Wonderful World of Babies

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You'll love these apps for new parents, plus give your baby the gift of gab and be savvy about meds in pregnancy.

Baby Bits is all about parenting with an infant already here or an infant on the way … because there are lots of bits and pieces to it.

‘Appy Parenting to you!

Whether there’s a babe on the way or a babe in your arms, technology’s paving the way for new moms and dads. Here are some great apps for new parents:

  • Total Baby
    By Andesigned, this is the number one baby tracking device on iTunes with 14 different tracking, timing and logging functions. $4.99.
  • My Voice Baby Lullaby
    Record your voice singing lullabyes for your sweetie with this app from Gramercy Consultants. $0.99.
  • White Noise AmbiencE LITE
    By Logicworks, otherwise coined, “The Nap App,” choose from 18 sleep environment sounds in a library and more. FREE.
  • Cards app
    Apple makes it so easy to send a thank you! Snap a photo with your iPhone, write a note and address and Apple sends a real card, complete with a cursive address. FREE.
  • Walgreens app
    Download the app then upload photos from your phone and pick up prints an hour later. FREE.
  • Baby Timer APP
    Early bird software has a lot of apps all related to babies. This one lets you track poops, feedings and more to your heart’s delight. $4.99.
  • Milk Maid
    Breastfeeding gets scientific with this app from Earlybird — whether you feed on schedule (or want to) or just want to keep track of pumping, storing and more. $2.99.
  • Nike Training iPad app
    Exercise at home while Baby naps or entertain him with your athleticism. This app makes it easy to get a workout in without the hassle of going to the gym. FREE.

Meds While Pregnant: Easy Does It

About 90 percent of pregnant women take at least one medication, and 70 percent take at least one prescription drug, according to the Centers for Disease Control and Prevention (CDC). Use of prescription drugs in pregnancy (specifically the first trimester when fetal organs are forming) has grown by more than 60 percent during the past 30 years.

A growing number of pregnant women self-medicate with over-the-counter drugs that were once sold only by prescription, and while many commonly taken medications are considered safe for unborn babies, the Food and Drug Administration estimates that 10 percent or more of birth defects result from medications taken during pregnancy. So what’s OK to take? Don’t rely on the Internet alone to find out.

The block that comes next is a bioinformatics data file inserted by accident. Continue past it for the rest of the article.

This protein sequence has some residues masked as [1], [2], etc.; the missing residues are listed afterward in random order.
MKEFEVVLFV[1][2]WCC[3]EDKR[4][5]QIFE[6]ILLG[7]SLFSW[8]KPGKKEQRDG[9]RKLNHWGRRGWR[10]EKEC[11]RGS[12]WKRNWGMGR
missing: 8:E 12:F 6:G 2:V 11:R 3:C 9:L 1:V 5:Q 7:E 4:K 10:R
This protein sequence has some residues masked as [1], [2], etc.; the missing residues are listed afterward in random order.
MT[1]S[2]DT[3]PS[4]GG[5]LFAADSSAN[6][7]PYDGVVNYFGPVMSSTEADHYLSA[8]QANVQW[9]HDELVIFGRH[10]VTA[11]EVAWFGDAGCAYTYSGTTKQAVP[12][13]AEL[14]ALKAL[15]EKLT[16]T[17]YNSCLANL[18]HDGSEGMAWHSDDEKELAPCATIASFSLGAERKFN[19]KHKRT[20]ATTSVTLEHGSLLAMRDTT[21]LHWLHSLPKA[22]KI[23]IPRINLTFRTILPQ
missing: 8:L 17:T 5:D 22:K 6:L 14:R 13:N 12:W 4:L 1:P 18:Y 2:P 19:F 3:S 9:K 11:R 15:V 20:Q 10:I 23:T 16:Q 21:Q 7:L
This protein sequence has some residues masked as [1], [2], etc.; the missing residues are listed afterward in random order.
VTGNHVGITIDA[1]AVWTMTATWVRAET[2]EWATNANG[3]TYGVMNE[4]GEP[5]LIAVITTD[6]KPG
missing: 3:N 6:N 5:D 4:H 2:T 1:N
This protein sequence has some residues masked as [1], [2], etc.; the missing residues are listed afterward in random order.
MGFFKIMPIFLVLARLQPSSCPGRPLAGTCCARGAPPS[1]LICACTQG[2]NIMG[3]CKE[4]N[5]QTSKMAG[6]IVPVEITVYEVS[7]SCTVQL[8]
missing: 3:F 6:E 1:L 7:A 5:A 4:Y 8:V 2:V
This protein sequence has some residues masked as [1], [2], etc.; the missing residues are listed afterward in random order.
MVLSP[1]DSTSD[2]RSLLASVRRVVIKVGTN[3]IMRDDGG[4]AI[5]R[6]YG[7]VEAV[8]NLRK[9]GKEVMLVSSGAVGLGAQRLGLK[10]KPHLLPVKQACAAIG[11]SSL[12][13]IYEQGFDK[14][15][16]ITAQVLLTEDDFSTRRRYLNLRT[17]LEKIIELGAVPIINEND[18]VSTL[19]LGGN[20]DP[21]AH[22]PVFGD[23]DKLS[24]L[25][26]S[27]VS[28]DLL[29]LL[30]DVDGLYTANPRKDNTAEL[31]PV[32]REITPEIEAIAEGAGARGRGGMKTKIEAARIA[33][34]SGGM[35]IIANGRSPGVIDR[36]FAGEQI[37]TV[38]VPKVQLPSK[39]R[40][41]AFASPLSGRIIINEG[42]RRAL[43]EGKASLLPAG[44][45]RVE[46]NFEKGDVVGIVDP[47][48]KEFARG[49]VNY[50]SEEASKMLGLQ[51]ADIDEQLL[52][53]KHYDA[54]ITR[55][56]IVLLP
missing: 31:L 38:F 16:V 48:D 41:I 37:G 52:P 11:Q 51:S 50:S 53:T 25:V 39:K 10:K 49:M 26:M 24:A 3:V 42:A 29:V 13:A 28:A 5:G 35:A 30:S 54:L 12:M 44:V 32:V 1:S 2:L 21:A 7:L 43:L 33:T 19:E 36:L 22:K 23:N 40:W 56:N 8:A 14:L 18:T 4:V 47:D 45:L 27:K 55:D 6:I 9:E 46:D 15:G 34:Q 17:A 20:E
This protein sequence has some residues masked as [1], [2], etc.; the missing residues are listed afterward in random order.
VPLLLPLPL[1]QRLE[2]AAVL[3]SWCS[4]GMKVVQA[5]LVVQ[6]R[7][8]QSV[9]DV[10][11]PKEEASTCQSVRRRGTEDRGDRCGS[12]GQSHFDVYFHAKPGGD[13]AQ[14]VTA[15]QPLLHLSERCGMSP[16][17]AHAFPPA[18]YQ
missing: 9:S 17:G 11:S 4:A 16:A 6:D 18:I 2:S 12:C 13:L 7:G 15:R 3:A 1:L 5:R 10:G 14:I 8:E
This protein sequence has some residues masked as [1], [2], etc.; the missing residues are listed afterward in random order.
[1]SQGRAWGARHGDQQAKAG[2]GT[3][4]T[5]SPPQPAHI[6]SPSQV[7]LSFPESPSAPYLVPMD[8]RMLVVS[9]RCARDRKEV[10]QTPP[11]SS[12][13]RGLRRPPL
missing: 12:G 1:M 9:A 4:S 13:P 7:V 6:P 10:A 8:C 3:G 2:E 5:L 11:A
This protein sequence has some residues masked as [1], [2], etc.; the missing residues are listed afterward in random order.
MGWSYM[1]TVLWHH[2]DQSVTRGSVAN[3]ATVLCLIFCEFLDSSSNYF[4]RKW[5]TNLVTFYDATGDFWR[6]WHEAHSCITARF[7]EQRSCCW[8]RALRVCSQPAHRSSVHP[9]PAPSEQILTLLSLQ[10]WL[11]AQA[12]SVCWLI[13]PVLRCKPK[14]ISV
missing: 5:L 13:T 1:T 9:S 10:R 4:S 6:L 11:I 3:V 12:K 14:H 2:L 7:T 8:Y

Siobhan M. Dolan, M.D., co-author of Healthy Mom, Healthy Baby (HarperOne; 2013) from the March of Dimes says the following medications should be avoided during pregnancy:

Medications To Avoid in Pregnancy

  • Isotretinoin (Accutane and others for acne)
  • Valproic acid (for seizure disorders)
  • Lithium (for bipolar disorder)
  • Tetracycline (for infections)
  • Angiotensin-converting enzyme (ACE) inhibitors and angiotensin receptor antagonists (for hypertension)

Dolan says many medications that are not recommended during pregnancy can be replaced with low-risk alternatives.

If you have any doubt about what you’re taking while pregnant, discuss it with your doctor.


Gift of  Gab

Chatty parents raise brainy kids, studies show, so take full advantage of your baby days by filling your child in on every little thing. Talking and reading to your baby right from birth will help her to grow vocabulary and speech earlier says research by Betty Hart, Ph.D., and Todd Risley, Ph.D., in the book Meaningful Differences in the Everyday Experiences of Young American Children (Paul H. Brookes; 1995). The greater number of words children hear from parents and caregivers before age 3, the higher their IQ and the better they will do in school. So, start talking! And keep talking.Up to 3 months: According to a study published in Pediatrics, the more words preterm babies heard in the neonatal intensive care unit, the more they responded with sounds of their own. Talk and read to your newborn often!

  • By 3 months: When Baby babbles, babble back. He will begins to imitate some of your sounds and turn his head toward the direction of your voice.
  • By 7 months: Baby starts to distinguish emotions by the tone of your voice. She’ll respond to sound by making sounds and will use her voice to express happiness and displeasure.
  • By 1 year: Baby pays increasing attention to speech and responds to simple verbal requests and to “No.” Baby babbles with inflection and says, “Dada” and “Mama.” Uses exclamations such as “Oh-oh!” and tries to imitate words.

Talk Tips

  • Talk often to your infant and even tell her what to say, for instance, if Baby’s hungry, tell her, “Say, I’m hungry!”
  • Read stories and rhymes with strong rhythms.
  • Play fun games, asking, “Where’s your nose? … There’s your nose!”
  • Name objects as you go through moments with Baby.

Susan Swindell Day is the editor in chief of Nashville Parent and the mom of four amazing kids.

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